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“Doctor Strange” mystifies and entertains, but falls victim to superhero clichés

Kaitlin Wong, Staff Writer

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Marvel’s comic book neurosurgeon turned sorcerer is brought to life in “Doctor Strange” starring Benedict Cumberbatch and Tilda Swinton. As one of the many movies to appear in the superhero genre, Doctor Strange does not break the mold of the typical Marvel superhero movie, however it succeeds in entertaining viewers with a complex and likable protagonist and beautiful visuals.

This is the second time the character Doctor Strange has appeared in a live-action film adaptation, the first being in 1978. Doctor Stephen Strange is a gifted, but egotistical, neurosurgeon from New York, who loses his ability to carry on his work after a car accident. He goes to Kamar-Taj, an institute for sorcerers in Nepal, to find a way to heal his damaged hands. Strange is then forced to become one of them and fight the evil wizard Kaecilius and his disciples in order to fulfill his quest. Along the way he is accompanied by his mentor, The Ancient One, played by Swinton, and finds love with his colleague Dr. Christine Palmer, who is played by Rachel McAdams.

Cumberbatch portrays Strange perfectly; he easily convinces viewers to root for him as he develops with a believable awkwardness that provides light humor. Not only Cumberbatch, but other actors, including McAdams, Swinton and Mads Mikkelsen, performed their respective roles exceptionally. Swinton and McAdams bring a personal depth to Strange’s character with down to earth acting that viewers can relate with. Mikkelsen plays Kaecilius well; however, because he was underused in the film, he was unable to fully display his acting abilities besides the typical villain role.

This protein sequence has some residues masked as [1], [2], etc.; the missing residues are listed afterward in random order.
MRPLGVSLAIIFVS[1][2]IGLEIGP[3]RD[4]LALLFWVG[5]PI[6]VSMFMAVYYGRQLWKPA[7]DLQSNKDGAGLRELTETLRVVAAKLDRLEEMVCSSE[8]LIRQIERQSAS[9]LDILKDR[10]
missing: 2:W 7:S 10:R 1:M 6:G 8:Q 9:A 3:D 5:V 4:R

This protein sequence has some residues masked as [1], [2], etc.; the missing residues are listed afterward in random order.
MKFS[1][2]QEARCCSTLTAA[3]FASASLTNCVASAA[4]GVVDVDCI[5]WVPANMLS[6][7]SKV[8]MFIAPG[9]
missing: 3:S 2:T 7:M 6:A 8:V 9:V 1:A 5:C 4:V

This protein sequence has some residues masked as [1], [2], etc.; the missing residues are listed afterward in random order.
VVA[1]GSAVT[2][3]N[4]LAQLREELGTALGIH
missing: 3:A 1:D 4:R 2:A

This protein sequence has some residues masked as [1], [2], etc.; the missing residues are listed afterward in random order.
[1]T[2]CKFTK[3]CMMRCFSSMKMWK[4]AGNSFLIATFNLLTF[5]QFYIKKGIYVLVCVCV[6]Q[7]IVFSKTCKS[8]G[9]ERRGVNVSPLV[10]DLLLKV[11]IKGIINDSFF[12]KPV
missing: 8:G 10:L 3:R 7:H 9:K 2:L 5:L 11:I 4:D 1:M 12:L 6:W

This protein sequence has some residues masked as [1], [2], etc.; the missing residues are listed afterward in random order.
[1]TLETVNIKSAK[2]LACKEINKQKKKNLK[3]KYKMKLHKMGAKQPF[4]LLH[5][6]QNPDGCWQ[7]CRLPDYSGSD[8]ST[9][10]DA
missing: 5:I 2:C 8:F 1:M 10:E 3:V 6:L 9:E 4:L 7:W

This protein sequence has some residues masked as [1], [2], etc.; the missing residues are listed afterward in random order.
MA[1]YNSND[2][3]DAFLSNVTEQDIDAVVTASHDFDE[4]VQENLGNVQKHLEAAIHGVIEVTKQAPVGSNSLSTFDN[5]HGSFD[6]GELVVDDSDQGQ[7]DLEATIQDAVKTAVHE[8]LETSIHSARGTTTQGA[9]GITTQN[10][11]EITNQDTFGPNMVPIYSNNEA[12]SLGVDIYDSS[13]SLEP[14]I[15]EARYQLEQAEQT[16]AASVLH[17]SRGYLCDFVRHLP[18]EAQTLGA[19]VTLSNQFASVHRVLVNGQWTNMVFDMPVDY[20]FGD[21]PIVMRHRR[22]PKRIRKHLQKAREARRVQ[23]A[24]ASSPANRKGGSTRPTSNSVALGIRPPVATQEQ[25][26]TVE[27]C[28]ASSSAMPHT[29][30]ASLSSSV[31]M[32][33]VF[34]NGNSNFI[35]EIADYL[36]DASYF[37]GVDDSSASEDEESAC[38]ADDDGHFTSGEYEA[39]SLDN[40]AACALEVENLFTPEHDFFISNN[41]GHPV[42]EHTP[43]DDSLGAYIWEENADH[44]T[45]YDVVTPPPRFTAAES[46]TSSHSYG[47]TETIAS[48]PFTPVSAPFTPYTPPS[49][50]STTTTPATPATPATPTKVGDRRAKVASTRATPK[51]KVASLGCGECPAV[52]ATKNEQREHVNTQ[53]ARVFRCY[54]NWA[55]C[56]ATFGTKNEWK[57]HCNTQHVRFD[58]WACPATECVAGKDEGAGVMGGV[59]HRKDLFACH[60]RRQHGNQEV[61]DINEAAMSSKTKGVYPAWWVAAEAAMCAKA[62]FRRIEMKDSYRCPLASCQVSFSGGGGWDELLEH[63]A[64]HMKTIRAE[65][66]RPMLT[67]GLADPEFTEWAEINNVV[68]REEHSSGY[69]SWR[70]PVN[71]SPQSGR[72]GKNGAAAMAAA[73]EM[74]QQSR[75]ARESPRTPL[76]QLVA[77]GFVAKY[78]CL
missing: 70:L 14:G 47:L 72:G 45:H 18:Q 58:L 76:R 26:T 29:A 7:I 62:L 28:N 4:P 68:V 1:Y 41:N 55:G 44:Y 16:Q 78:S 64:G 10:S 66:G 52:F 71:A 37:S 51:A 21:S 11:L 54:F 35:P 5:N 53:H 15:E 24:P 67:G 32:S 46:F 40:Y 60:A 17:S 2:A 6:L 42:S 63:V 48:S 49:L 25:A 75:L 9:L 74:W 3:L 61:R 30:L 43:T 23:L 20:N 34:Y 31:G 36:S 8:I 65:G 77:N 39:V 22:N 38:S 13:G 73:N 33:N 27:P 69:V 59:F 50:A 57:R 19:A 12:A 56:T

The dialogue provides cunning humor which adds to the charm of characters as well as background and characterization to most characters in the short time frame. Unfortunately, the film does not escape the well-known superhero clichés such as villainous rants, lectures on power and order and the puzzling vocabulary of a fantasy universe.

The strongest point of “Doctor Strange” is the wide range of special effects. Effects such as buildings folding and illusions of mirrors are utilized in the fight scenes which aid in making creative and eye-popping sequences. Throughout them, the soundtrack fades into the background, but overall the music accompanies all of the scenes properly. The downfall of the special effects execution is the camera focuses in on characters spinning through the air and fast-paced scene transitions are overwhelming and headache-inducing.

“Doctor Strange” might not be the most original movie, but it certainly is high quality in both visuals and actor performances. There is never a dull moment, the plot continuously moves and the visuals will glue viewers’ eyes to the screen. Strange is a character who is humorous and relatable due to his many flaws, which gives viewers even more reasons to enjoy “Doctor Strange”.

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About the Writer
Kaitlin Wong, A&E Editor

Kaitlin is currently a sophomore and the arts and entertainment editor. She began writing for the Logue in her freshman year. Outside of Logue, Kaitlin...

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“Doctor Strange” mystifies and entertains, but falls victim to superhero clichés